The J. Paul Getty Museum, Los Angeles, jointly acquired by the J. Paul Getty Trust and the Los Angeles County Museum of Art. Partial Gift of the Robert Mapplethorpe Foundation; partial purchase with funds provided by the David Geffen Foundation and the J. Paul Getty Trust
© Robert Mapplethorpe Foundation

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Robert Mapplethorpe. 'Jim, Sausalito (X Portfolio)' 1977

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Robert Mapplethorpe
Jim, Sausalito (X Portfolio)
1977
19.5 x 19.5 cm
The J. Paul Getty Museum, Los Angeles, jointly acquired by the J. Paul Getty Trust and the Los Angeles County Museum of Art. Partial Gift of the Robert Mapplethorpe Foundation; partial purchase with funds provided by the David Geffen Foundation and the J. Paul Getty Trust
© Robert Mapplethorpe Foundation

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“The Los Angeles County Museum of Art (LACMA) presents three portfolios created by American photographer Robert Mapplethorpe (1946-1989). The exhibition, Robert Mapplethorpe: XYZ, features a total of thirty-nine black-and-white photographs, exploring three subject matters: homosexual sadomasochistic imagery (X, published in 1978); flower still lifes (Y, 1978); and nude portraits of African American men (Z, 1981). LACMA’s presentation will showcase the works in three rows – X above, Y in the middle, and Z along the bottom – an idea which was suggested by Mapplethorpe in 1989.

“Robert Mapplethorpe is among the most important photographic artists of the twentieth century,” comments Britt Salvesen, Department Head and Curator of the Wallis Annenberg Photography Department at LACMA. “The X, Y, and Z portfolios not only defined the artist’s career, but also played a role in an important moment of American cultural politics that is still pertinent to us today.”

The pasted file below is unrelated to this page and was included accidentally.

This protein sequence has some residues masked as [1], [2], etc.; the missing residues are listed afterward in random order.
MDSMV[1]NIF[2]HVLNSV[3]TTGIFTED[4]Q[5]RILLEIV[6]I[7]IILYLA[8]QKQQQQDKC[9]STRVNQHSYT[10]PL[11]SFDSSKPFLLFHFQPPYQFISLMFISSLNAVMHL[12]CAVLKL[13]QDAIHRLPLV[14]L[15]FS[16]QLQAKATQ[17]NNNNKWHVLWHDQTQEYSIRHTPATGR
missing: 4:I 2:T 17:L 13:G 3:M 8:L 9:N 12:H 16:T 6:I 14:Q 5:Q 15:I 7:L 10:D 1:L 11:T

This is the first presentation of Mapplethorpe’s work since last year’s widely publicized joint acquisition by LACMA, The J. Paul Getty Museum, and The Getty Research Institute of Mapplethorpe’s art and archives – including over 1,900 editioned prints and over 1,000 non-editioned prints, 200 unique mixed-media objects, over 160 Polaroids, 120,000 negatives, and extensive working materials, ephemera, and documents. The majority of the acquisition originated as a generous gift from the Robert Mapplethorpe Foundation, and the remainder of the funds provided by the David Geffen Foundation and the J. Paul Getty Trust.

Concurrent with the LACMA exhibition, The J. Paul Getty Museum presents In Focus: Robert Mapplethorpe, on view October 23, 2012 – March 24, 2013. This single-gallery exhibition reviews the artist’s work from the early 1970s to the late 1980s, and features editioned prints, rarely seen mixed-media objects, and Polaroids that depict a wide range of subject matter including self-portraits, nudes, and still lifes. A larger Mapplethorpe retrospective, jointly organized by LACMA and the Getty, is planned for 2016.

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About the artist

Born in 1946, Robert Mapplethorpe grew up in the suburban area of Floral Park, Queens. As a student at the Pratt Institute in New York, he studied drawing, painting, and sculpture and experimented with various materials in mixed-media collages. When Mapplethorpe acquired a Polaroid camera in 1970, he began incorporating his own photos into his constructions. His first solo gallery exhibition, Polaroids, took place at Light Gallery in New York City in 1973.

Two years later he transitioned from the Polaroid to a Hasselblad medium format camera and began shooting his circle of friends and acquaintances. His subjects – artists, musicians, socialites, pornographic film stars, and members of the S & M underground – came from a variety of backgrounds. Mapplethorpe’s interest in documenting the New York S&M scene was strongest in the late 1970s, when he produced photographs with shocking content but remarkable technique and formal mastery. In 1978, the Robert Miller Gallery in New York City became his exclusive dealer. Throughout the 1980s, Mapplethorpe produced images that challenged and adhered to classical aesthetic standards including stylized compositions of male and female nudes, delicate flower still lifes, and studio portraits of artists and celebrities. He explored and refined different techniques and formats – including color 20” x 24” Polaroids, photogravures, platinum prints on paper and linen, Cibachrome and dye transfer color processes – but gelatin silver printing remained his primary medium.